MICHAEL: I'm hearing that artists are leaving San Francisco due to high rents.  Is that affecting Oakland?  What's the art scene like there?  Are you part of it?

DAVID: Oakland has a very diverse cultural arts community.  For the past few months, I have been showing artwork at the first Friday street fair, known as the Oakland Art Murmur.  It's a great way to reach people outside of the indoor gallery world and I like the consistency of going out each month with new creations.   I have a few cafe shows in downtown Oakland and I’m also donating a few pieces to an auction at the Oakland Zoo to help save the chimpanzees.  There is also an opening at the San Francisco City Hall.  It's all about building exposure these days, following up on exhibition requests that land in my email.  As far as landing that big time gig in a museum, well I'm still waiting, but I never stop painting. “Quality First” is my motto.

MICHAEL: Your work also has this mysterious, mythological quality.  It seems folkloric and far away.  How do you achieve this?  What's the point?

DAVID: Mysterious.  Yes, I suppose that's what happens when an artist gets inspired by misty mountains.  There is a far away feeling, but I try to balance that by juxtaposing close-up familiar things.  In a few of my recent paintings, I submerged a heartbeat graphic into the desert landscape.  My intention was to highlight the livingness of the earth, hinted by the rhythmic topography.  The heartbeat pattern is also showing up in a few of my street scene paintings, my aim is to paint people from all parts of the world connected by the same heartbeat. The idea came to me when I was sitting in the hospital reflecting on life while my mother was recovering from surgery.  Sometimes the ideas structuring my art are quite logical and other times, I just have the creative urge to paint, allowing intuitive discovery to guide me.

MICHAEL: Do you think you have a natural gift for painting or is it a skill that people can achieve through hard work?  Nature or nurture?

DAVID: I know through the experience of teaching that anyone can learn to draw or paint, however to become great, obsession is necessary.  Obsession in the pursuit of expanding awareness and manifesting dreams.  I drew a lot as a kid and then my vision was reignited in high school as I began to take an interest in street art which helped me develop an environmental awareness.  Kids growing up in the city develop an intimate knowledge of signs, logos and all types of graphic art, while kids in the countryside learn to identify all the trees, critters and animal tracks.  Observation is a skill that must be constantly cultivated and I would say the same thing for the discipline of putting paint on canvas.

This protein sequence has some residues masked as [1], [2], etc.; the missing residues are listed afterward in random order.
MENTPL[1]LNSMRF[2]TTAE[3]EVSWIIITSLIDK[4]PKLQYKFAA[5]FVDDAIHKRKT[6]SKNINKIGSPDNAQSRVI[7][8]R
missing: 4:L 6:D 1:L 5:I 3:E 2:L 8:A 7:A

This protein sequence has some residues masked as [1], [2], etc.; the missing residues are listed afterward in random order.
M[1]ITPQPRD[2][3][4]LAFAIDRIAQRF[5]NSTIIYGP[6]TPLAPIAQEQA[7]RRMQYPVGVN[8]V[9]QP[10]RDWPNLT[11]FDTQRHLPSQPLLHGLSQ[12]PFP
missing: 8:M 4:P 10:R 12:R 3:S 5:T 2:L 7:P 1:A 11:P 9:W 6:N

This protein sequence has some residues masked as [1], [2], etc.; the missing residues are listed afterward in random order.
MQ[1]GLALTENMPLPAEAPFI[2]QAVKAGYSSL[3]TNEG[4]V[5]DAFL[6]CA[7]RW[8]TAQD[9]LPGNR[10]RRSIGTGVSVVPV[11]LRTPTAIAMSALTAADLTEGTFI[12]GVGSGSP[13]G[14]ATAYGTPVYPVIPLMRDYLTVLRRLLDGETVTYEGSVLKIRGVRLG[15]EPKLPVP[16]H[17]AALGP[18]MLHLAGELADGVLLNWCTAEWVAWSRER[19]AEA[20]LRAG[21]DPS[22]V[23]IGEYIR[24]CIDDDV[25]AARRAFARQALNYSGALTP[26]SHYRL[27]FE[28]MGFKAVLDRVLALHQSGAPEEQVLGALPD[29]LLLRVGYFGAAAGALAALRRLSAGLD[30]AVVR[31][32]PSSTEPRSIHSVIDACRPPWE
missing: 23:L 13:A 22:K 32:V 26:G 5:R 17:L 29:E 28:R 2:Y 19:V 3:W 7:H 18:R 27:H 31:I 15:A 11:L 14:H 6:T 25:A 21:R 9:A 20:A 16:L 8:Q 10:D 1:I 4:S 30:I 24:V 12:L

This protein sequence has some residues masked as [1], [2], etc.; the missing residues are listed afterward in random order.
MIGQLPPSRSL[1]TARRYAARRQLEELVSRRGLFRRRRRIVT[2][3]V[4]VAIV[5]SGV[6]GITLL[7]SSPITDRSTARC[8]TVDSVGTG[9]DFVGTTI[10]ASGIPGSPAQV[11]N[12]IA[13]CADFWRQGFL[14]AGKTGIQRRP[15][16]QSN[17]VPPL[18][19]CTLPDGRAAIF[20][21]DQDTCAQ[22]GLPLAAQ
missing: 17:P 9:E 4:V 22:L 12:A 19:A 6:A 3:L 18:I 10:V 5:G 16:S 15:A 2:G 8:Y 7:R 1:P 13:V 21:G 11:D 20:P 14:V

MICHAEL: What role do you think art plays in the world today?  Is art necessary?  People don't seem to need it to live.  

DAVID: Art is about dissolving boundaries and pushing the limits of possibility.  'Art' is a very wide-open term, some of it is confusing and some of it is clarifying.  Either way it is necessary in the exploration of reality and the expression of what it means to be alive.  While some artistic objects might not be necessary for survival, it is necessary for artists to create art, otherwise insanity creeps in, first on the individual level and then throughout society.  For some people, creativity is exploring the remote control channel buttons for their television, for others it is innovating new technologies and solving problems which can make life on earth more sustainable.  For artists, it's a process of reflecting inner visions out to the world.

MICHAEL: Thanks David.  Cool chat.

DAVID: Michael, thanks for the interview.

Check out David Platford at www.daveplatford.com.